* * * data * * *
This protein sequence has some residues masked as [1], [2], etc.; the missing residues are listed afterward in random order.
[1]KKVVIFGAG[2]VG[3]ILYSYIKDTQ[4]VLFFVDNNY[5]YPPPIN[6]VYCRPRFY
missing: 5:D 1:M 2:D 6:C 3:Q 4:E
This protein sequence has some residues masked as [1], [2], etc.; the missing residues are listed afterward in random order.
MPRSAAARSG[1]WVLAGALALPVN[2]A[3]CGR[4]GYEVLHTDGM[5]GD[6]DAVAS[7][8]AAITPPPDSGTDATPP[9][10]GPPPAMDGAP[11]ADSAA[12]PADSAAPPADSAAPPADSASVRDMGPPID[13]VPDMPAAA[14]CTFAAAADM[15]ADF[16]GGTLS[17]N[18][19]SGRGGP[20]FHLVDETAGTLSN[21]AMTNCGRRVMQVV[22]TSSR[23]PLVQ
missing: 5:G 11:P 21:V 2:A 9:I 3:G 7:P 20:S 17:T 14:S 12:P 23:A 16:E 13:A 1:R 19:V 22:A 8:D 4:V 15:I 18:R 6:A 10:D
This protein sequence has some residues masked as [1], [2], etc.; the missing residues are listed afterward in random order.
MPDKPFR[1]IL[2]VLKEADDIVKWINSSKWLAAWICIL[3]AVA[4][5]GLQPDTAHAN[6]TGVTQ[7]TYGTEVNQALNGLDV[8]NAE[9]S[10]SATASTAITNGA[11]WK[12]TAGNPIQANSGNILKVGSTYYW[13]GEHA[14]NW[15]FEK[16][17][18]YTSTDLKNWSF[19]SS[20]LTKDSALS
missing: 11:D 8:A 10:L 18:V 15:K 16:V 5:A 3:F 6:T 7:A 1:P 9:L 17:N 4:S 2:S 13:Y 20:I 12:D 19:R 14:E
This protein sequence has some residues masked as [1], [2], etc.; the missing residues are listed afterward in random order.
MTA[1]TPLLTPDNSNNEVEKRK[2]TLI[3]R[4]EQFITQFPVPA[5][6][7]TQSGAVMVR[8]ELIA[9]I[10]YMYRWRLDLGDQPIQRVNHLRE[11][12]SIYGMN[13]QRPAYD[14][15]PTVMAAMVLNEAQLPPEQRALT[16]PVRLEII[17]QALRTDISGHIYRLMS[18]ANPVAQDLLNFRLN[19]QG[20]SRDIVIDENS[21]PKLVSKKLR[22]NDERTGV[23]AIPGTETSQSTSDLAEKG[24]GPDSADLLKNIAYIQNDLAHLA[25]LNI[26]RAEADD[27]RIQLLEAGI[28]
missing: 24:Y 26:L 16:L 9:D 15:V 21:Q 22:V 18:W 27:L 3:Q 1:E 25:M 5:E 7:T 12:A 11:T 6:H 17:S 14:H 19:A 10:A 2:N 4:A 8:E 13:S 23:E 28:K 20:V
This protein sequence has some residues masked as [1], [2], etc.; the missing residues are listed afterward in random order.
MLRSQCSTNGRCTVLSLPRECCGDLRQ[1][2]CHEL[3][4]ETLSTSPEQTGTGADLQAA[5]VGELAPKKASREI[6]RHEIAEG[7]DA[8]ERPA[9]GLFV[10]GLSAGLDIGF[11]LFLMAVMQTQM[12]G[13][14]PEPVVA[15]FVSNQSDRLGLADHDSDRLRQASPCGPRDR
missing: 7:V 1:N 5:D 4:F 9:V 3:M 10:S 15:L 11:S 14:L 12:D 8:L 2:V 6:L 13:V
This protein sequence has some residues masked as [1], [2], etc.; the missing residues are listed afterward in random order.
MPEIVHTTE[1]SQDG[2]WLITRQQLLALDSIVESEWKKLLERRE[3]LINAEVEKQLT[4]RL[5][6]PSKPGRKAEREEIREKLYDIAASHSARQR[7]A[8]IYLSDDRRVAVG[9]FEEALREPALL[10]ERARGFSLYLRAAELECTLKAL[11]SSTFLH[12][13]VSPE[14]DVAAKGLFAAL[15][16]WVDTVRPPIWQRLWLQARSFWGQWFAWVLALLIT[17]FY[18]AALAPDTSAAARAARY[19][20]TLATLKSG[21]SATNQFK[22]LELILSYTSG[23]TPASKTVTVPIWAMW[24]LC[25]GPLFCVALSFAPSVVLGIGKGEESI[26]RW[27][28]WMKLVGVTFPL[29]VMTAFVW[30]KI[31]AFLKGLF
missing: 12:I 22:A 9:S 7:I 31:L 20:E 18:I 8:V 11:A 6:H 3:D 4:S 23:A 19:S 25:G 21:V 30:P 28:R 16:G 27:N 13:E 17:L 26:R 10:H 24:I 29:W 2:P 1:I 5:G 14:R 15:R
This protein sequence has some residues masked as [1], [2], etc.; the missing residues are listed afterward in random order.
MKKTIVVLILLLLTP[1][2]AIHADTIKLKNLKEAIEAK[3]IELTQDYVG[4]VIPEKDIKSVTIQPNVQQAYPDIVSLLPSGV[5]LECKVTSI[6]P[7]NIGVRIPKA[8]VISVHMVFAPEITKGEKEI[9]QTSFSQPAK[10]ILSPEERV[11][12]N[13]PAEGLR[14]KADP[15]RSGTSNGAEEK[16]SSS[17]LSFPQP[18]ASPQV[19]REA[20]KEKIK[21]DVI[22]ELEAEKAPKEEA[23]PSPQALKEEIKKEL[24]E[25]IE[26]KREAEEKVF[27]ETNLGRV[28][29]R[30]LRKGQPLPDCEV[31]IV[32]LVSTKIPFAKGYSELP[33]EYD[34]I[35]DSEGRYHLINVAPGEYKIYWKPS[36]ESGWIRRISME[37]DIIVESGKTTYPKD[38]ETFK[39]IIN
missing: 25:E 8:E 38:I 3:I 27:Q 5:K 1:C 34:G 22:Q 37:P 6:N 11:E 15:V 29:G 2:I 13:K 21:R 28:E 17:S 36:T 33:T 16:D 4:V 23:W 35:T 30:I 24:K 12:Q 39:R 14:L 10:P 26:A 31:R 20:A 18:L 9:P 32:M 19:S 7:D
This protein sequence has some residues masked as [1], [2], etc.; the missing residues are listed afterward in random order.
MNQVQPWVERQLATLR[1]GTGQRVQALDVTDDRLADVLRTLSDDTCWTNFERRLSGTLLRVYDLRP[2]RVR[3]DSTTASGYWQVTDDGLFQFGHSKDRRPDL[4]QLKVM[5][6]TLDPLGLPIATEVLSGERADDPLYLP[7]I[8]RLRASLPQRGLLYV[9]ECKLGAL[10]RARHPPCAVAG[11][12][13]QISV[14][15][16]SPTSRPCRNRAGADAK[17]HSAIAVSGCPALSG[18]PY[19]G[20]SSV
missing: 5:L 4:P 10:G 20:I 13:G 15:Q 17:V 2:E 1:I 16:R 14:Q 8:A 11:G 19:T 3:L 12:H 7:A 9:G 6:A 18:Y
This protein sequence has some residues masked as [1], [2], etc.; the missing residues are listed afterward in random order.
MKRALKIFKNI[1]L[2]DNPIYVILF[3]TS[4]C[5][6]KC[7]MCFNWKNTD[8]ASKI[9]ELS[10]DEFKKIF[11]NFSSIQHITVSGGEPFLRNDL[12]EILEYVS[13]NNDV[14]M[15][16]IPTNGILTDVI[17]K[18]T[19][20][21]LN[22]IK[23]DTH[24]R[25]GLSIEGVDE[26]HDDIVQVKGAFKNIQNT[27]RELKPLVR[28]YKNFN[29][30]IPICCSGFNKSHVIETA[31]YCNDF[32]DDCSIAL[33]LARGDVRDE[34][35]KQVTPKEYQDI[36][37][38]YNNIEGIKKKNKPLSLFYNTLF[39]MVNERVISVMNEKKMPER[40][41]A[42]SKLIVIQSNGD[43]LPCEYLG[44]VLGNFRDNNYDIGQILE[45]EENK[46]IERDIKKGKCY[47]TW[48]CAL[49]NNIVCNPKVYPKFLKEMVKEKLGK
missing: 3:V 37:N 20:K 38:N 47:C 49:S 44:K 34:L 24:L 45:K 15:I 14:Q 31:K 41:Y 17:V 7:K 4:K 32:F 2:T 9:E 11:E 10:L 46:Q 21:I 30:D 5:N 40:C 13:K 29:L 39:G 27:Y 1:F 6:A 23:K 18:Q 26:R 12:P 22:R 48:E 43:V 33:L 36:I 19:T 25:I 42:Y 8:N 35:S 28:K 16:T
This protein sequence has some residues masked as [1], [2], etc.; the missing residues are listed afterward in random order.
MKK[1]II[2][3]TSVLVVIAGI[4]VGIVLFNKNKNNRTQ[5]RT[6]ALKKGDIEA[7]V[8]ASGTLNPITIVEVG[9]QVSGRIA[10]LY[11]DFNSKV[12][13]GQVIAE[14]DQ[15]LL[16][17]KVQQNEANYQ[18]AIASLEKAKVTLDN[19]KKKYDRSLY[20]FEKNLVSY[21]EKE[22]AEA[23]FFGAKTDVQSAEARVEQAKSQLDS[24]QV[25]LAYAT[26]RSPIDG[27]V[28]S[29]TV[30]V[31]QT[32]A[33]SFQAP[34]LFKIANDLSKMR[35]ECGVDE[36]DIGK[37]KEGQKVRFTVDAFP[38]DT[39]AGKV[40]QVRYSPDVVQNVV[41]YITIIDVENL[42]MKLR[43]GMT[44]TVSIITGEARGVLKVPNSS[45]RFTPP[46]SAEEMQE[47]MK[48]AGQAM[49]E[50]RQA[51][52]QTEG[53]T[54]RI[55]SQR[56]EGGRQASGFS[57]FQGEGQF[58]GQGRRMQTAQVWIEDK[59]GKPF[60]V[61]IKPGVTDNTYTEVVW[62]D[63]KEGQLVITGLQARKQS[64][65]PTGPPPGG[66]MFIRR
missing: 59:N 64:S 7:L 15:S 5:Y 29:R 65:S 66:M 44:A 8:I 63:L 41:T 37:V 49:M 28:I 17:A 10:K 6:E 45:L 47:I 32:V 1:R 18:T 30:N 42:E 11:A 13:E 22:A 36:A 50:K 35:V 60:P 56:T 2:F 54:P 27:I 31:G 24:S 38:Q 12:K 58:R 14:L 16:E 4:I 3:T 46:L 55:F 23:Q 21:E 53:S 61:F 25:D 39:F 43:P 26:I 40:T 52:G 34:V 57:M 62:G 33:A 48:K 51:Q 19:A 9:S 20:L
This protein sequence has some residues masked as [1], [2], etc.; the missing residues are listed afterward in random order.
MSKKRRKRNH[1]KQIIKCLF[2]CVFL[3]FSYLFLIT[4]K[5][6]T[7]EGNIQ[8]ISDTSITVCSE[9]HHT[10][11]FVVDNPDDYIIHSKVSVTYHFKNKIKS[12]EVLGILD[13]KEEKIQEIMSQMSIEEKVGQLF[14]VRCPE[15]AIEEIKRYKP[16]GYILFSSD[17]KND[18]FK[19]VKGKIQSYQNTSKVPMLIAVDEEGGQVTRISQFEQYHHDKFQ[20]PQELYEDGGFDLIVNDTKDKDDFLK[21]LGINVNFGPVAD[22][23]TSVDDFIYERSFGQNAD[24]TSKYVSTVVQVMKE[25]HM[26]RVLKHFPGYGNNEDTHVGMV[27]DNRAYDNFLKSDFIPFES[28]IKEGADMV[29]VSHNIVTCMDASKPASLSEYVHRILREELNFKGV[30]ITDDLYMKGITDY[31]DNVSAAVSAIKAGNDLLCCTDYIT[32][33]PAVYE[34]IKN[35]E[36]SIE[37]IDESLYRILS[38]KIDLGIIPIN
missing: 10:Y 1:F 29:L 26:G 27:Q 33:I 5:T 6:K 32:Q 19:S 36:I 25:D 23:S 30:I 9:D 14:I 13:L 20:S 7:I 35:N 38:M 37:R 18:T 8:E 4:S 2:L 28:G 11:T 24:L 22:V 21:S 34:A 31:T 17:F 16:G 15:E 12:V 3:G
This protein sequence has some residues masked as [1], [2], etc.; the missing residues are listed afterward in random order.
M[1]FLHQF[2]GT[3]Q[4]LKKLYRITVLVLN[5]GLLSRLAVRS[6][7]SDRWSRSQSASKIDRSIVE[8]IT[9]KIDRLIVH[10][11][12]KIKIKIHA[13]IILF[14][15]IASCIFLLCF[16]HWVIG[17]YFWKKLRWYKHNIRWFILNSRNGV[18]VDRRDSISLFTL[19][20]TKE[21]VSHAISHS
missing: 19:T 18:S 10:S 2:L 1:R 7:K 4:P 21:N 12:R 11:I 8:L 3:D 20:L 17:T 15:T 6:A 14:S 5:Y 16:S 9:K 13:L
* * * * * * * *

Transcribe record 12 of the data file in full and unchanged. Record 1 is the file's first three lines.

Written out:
This protein sequence has some residues masked as [1], [2], etc.; the missing residues are listed afterward in random order.
M[1]FLHQF[2]GT[3]Q[4]LKKLYRITVLVLN[5]GLLSRLAVRS[6][7]SDRWSRSQSASKIDRSIVE[8]IT[9]KIDRLIVH[10][11][12]KIKIKIHA[13]IILF[14][15]IASCIFLLCF[16]HWVIG[17]YFWKKLRWYKHNIRWFILNSRNGV[18]VDRRDSISLFTL[19][20]TKE[21]VSHAISHS
missing: 19:T 18:S 10:S 2:L 1:R 7:K 4:P 21:N 12:R 11:I 8:L 3:D 20:L 17:T 15:T 6:A 14:S 5:Y 16:S 9:K 13:L